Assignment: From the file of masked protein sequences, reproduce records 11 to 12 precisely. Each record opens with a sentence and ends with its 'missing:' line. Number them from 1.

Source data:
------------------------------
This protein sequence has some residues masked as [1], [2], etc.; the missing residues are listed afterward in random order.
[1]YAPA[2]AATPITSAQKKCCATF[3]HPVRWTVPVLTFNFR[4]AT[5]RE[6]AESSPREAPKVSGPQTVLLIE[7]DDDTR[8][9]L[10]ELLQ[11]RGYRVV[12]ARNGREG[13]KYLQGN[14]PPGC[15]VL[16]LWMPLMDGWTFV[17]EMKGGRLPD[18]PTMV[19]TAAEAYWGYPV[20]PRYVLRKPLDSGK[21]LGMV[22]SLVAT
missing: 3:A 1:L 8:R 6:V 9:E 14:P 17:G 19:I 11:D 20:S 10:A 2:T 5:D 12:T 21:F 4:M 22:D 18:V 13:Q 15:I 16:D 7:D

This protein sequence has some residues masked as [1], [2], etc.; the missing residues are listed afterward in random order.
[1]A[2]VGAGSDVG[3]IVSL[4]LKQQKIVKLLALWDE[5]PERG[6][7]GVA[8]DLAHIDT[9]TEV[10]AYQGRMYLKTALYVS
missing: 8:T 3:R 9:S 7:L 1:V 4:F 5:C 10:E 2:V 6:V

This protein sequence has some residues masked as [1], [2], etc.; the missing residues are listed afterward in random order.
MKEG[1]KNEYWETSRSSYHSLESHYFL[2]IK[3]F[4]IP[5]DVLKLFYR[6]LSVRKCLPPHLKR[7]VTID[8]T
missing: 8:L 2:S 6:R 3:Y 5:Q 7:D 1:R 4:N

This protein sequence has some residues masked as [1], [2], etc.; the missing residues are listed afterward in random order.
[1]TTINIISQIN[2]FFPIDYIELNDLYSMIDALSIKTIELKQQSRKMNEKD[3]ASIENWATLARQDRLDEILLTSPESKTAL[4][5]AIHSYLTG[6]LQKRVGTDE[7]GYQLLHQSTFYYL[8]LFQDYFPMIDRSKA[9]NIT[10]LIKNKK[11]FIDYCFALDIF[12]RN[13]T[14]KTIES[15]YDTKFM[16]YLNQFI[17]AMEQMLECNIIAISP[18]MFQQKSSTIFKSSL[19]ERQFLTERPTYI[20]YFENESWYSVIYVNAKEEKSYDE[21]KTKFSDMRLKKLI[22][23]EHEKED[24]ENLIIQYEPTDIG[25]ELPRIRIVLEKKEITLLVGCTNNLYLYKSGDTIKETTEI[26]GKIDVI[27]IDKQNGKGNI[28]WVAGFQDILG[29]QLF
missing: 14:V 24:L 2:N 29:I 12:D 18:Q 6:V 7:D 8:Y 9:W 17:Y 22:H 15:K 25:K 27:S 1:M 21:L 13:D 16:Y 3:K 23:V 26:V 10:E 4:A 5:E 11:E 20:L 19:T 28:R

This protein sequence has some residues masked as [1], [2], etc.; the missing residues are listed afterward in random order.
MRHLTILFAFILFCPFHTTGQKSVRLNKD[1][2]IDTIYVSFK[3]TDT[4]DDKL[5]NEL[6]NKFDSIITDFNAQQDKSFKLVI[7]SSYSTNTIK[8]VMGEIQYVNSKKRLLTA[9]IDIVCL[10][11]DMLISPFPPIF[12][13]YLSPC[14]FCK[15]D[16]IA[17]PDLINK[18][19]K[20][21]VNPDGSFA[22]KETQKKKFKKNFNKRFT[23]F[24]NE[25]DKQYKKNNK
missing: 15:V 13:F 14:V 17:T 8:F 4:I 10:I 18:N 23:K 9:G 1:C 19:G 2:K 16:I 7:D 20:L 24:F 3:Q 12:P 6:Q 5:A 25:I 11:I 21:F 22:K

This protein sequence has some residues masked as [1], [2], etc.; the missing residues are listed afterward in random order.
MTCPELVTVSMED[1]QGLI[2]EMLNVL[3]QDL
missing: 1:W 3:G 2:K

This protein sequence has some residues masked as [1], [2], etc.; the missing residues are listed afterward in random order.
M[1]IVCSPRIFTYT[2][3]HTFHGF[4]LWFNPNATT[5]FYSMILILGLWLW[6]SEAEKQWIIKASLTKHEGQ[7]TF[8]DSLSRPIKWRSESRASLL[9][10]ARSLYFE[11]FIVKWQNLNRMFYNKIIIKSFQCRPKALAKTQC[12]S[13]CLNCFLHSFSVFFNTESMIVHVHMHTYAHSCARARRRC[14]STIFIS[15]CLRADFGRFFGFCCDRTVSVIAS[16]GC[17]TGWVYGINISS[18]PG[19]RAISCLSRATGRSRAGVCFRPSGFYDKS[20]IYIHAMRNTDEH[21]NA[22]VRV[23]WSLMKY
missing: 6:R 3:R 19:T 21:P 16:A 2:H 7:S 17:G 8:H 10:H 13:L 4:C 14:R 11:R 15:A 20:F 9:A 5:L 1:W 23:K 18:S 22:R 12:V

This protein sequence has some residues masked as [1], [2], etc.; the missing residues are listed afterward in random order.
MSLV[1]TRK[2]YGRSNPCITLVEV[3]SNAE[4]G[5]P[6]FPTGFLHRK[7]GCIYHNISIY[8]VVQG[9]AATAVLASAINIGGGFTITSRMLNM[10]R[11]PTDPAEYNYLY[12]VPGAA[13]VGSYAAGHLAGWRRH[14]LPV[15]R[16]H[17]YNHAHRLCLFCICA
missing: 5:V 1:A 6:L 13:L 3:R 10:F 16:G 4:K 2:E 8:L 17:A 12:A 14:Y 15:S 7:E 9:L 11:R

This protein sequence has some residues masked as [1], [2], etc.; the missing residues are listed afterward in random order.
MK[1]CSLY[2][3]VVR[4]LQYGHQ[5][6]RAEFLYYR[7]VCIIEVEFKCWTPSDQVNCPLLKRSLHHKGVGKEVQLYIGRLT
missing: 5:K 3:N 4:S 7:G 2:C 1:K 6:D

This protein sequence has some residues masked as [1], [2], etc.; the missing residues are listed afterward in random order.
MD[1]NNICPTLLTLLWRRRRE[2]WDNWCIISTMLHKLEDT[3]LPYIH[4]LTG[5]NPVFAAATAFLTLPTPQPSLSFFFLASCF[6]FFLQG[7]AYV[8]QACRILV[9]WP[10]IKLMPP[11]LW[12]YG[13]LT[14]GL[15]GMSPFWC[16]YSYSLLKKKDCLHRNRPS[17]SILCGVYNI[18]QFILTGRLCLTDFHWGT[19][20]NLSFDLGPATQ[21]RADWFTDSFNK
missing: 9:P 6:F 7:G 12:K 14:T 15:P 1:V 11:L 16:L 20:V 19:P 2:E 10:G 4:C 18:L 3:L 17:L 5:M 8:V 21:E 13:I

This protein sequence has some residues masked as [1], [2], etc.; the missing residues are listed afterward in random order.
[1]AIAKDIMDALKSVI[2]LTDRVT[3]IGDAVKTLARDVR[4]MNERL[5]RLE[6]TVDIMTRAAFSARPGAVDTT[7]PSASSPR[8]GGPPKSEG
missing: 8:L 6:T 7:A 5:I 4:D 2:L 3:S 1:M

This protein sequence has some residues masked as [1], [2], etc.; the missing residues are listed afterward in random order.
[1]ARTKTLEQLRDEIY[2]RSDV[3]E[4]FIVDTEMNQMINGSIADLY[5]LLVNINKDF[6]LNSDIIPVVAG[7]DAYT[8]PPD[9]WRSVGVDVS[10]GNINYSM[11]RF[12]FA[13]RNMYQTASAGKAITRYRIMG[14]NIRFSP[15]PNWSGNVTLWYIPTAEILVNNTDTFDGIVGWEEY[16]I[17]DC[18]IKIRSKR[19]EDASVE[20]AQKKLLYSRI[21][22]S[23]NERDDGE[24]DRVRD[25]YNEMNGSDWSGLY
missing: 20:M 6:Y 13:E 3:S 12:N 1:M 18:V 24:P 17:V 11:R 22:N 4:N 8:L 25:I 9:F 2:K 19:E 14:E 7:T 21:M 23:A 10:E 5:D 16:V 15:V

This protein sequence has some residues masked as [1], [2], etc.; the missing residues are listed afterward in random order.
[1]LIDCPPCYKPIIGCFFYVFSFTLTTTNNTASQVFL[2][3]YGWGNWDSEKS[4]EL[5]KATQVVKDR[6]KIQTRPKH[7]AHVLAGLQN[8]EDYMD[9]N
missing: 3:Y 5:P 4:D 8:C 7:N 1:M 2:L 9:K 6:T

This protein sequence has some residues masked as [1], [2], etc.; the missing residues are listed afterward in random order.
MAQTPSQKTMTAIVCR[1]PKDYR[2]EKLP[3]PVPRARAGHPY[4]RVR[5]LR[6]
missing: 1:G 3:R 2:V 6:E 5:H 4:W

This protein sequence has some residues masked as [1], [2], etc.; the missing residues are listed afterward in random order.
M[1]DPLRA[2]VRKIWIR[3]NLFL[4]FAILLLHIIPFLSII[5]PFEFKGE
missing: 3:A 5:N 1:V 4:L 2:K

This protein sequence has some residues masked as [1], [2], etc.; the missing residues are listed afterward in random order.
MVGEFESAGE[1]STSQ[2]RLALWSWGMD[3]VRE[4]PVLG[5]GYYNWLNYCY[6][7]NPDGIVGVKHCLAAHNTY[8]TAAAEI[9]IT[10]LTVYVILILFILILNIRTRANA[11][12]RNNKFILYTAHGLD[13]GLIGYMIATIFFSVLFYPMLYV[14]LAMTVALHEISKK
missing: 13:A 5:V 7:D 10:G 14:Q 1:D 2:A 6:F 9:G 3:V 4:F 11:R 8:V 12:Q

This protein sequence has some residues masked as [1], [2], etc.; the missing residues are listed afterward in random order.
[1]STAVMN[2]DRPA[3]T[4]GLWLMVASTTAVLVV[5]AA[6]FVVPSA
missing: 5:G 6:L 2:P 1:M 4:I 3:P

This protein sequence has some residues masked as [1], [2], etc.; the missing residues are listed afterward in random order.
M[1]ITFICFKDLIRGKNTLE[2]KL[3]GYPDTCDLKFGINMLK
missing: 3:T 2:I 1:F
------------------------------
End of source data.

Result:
This protein sequence has some residues masked as [1], [2], etc.; the missing residues are listed afterward in random order.
[1]AIAKDIMDALKSVI[2]LTDRVT[3]IGDAVKTLARDVR[4]MNERL[5]RLE[6]TVDIMTRAAFSARPGAVDTT[7]PSASSPR[8]GGPPKSEG
missing: 8:L 6:T 7:A 5:I 4:D 2:L 3:S 1:M

This protein sequence has some residues masked as [1], [2], etc.; the missing residues are listed afterward in random order.
[1]ARTKTLEQLRDEIY[2]RSDV[3]E[4]FIVDTEMNQMINGSIADLY[5]LLVNINKDF[6]LNSDIIPVVAG[7]DAYT[8]PPD[9]WRSVGVDVS[10]GNINYSM[11]RF[12]FA[13]RNMYQTASAGKAITRYRIMG[14]NIRFSP[15]PNWSGNVTLWYIPTAEILVNNTDTFDGIVGWEEY[16]I[17]DC[18]IKIRSKR[19]EDASVE[20]AQKKLLYSRI[21][22]S[23]NERDDGE[24]DRVRD[25]YNEMNGSDWSGLY
missing: 20:M 6:Y 13:E 3:S 12:N 1:M 18:V 24:P 17:V 11:R 22:N 4:N 8:L 25:I 9:F 2:K 19:E 14:E 7:T 21:M 23:A 10:E 5:D 16:V 15:V